Since 2001, an increasing proportion of Pakistanis is now indifferent about the gender of the doctor they choose to visit. (GALLUP & GILANI PAKISTAN POLL)

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Since 2001, an increasing proportion of Pakistanis is now indifferent about the gender of the doctor they choose to visit. (GALLUP & GILANI PAKISTAN POLL)

Islamabad, October 02, 2019

In a Gallup & Gilani Pakistan National Survey conducted in the year 2001, respondents were asked “God forbid if you have to go to a doctor would you like your doctor to be male or female?” In response, 48% said they would prefer a male doctor, 16% said they would prefer a female doctor, and 35% said it makes no difference.

Comparative Picture:This question was asked again in 2017 to enable a comparison to be made across the years. In 2017, 27% said they would prefer a male doctor, 31% said they would prefer a female doctor, and 42% said it makes no difference.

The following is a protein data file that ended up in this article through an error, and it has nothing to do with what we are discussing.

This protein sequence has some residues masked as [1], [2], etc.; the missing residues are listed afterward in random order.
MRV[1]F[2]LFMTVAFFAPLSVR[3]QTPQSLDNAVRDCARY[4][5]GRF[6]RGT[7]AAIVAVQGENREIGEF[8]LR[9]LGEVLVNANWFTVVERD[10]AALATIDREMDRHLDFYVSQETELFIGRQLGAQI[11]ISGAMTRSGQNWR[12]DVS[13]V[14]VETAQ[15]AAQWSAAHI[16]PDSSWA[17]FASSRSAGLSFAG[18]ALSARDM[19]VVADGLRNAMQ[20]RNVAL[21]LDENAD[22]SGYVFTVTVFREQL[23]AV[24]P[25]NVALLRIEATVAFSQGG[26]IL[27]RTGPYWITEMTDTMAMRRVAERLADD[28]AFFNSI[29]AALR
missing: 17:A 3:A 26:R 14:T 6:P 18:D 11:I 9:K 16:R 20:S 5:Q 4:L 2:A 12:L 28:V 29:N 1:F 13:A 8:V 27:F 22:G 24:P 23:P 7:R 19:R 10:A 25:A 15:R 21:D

Trend Analysis across the years: Overall the percentage of female respondents who would prefer a female doctor have increased, whereas the percentage of male respondents who would prefer a male doctor has decreased over the years. Almost an equal proportion of male and female respondents were indifferent about the gender of their doctor in 2017.

Implications of this finding: Over the years, gender of the doctor has grown to matter less among patients; however female are still more likely to prefer a female doctor.

This press release has been made as part of the Gallup Pakistan History Project which aims to release historical empirical polling data to wider audiences. The objective is to sustain and encourage empirical decision making in Pakistan.

 

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